I had one of those miniature security camera boards and wanted to use it as a video source for an FPGA project. There were pins brought out for a serial connection that would send a single still frame but would be JPEG encoded and would take about 20 seconds per frame. Way too slow for what I wanted. There was also a pin for NTSC video out. NTSC is analog, not digital, and you need to sample it at about 25 MSPS. The ADC I had on my FPGA board was rated at 1 MSPS max. Also it communicated over I2C, instead of directly presenting the resolved bits of the conversion, so this would make it that much less real time and therefore not practical. Thought I might have to order a faster ADC and wire that up to use that signal. That’s when I came across these posts by Andrew “bunnie” Huang:
I decided to take it one step further(or backwards) and try to really get it to just work with loose through-hole resistors on a breadboard. Here’s the results:
There’s some noise, it’s a little washed out, it’s only 4-bit resolution, luminance only no chroma info, But…. IT WORKS!!!! Here’s the principle on a high level. Many FPGA’s support reading differential signals, so they have the hardware to compare 2 voltages. If you create a resistor ladder, and setup differential input pairs, one for each rung of the ladder(paired with the input), then you can make a flash ADC, EVEN if you only have a breadboard and a handful of resistors(‘closely’ matched). There’s limitations like the voltage range you can read and how many pins you need, but still.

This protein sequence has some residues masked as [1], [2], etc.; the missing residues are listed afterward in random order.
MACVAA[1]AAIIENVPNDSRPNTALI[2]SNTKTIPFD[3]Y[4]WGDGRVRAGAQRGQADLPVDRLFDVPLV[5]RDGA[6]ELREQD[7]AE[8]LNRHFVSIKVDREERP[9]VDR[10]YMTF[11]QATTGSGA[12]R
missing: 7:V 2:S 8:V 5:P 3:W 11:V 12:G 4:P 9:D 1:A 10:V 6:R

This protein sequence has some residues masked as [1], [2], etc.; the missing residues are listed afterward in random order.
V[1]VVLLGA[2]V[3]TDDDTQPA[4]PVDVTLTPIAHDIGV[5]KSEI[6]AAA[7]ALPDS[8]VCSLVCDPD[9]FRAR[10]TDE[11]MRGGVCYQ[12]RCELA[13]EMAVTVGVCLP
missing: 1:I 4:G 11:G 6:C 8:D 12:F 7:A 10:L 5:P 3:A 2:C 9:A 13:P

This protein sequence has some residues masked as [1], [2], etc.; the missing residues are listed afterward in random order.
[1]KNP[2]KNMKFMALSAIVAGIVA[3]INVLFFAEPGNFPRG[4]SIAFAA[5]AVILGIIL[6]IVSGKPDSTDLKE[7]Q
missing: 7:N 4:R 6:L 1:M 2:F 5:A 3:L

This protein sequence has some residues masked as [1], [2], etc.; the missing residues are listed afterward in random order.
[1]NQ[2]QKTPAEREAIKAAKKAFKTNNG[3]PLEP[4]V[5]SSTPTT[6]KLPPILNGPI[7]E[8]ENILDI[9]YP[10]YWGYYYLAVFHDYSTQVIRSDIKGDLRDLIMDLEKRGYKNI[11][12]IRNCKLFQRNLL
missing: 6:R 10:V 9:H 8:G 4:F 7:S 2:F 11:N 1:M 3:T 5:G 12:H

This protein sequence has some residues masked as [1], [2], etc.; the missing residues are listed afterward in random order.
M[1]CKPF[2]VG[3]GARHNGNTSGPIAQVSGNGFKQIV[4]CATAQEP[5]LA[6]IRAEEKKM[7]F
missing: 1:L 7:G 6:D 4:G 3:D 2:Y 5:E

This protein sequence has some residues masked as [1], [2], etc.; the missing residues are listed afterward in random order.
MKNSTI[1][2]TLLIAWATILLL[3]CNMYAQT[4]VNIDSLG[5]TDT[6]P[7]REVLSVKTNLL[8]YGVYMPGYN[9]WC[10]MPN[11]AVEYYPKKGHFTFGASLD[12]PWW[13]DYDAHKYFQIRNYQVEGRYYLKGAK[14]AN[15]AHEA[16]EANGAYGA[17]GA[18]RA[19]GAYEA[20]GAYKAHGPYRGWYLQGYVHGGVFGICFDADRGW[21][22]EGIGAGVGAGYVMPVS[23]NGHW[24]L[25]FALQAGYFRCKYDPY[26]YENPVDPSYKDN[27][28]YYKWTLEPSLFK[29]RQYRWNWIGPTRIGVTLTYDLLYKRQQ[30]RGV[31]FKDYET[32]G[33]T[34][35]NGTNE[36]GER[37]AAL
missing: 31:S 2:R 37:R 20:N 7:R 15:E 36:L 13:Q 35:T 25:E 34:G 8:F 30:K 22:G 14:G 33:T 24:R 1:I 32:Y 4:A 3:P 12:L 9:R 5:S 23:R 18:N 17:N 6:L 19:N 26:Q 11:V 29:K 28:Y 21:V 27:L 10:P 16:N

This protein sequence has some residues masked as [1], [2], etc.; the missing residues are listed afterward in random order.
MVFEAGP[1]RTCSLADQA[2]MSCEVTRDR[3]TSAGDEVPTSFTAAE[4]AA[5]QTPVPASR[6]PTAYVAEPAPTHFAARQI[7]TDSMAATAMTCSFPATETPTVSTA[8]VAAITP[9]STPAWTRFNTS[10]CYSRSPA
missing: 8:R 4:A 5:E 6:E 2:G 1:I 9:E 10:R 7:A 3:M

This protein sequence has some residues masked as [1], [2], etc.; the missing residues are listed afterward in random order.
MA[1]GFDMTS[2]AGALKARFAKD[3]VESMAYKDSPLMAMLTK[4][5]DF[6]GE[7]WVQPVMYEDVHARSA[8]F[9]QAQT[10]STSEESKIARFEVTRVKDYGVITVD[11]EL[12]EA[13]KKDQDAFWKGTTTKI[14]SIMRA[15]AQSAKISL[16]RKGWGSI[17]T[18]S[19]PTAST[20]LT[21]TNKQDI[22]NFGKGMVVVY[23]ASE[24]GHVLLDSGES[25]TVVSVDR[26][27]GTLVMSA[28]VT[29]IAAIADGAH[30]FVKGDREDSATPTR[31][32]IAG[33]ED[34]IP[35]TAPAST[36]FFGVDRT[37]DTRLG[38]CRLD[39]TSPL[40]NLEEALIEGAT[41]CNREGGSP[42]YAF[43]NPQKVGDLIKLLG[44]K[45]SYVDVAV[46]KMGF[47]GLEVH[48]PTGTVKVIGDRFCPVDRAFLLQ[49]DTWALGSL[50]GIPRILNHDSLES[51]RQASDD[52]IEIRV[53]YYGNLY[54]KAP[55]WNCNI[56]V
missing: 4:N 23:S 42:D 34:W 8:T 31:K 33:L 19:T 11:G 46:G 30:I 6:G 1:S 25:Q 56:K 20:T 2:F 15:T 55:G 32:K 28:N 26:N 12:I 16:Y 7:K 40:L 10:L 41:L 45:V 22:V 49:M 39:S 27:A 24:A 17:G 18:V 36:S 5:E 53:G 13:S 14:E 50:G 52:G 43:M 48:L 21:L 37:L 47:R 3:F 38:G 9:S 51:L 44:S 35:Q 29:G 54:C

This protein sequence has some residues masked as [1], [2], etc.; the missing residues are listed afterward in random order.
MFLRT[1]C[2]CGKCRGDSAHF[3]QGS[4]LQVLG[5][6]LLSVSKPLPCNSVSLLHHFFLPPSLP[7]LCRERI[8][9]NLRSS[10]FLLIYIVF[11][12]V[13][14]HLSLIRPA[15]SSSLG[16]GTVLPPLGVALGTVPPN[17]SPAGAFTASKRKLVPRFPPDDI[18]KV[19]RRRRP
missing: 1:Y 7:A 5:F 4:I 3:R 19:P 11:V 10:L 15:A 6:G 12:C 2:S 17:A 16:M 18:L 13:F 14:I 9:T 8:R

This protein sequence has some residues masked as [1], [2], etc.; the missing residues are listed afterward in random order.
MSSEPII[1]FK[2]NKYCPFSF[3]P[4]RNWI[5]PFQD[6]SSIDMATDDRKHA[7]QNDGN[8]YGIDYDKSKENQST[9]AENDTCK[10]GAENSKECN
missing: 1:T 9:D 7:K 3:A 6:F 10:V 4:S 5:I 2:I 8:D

I’ve put the VHDL code I wrote at:
The resistor ladder I made uses 16 resistors that are matched close enough(97-99 ohm).
I also have a POT setup which acts like a contrast control, but it’s main function is to divide the voltage so that the ladder is dividing only about 1.3V. NTSC is 1Vpp. I set the reference voltage for the ladder a little higher to increase the contrast.
The green wire from the camera is the NTSC output. I’ve plugged that into the blue strip on my breadboard and run separate wires from that to each of the 16 differential pairs I’ve enabled on my FPGA. To each pair is also one wire going to one rung of the resistor ladder.
All in all, it’s a ‘lot’ of wires, and is not how you’d produce anything for production. BUT, the fact that you ‘can’ do it this way is awesome and very instructive. I certainly learned a lot working on this. And who knows, you might be in a pinch someday and could use something like this for a relatively high speed but lower precision ADC.
Special thanks again to Andrew “bunnie” Huang!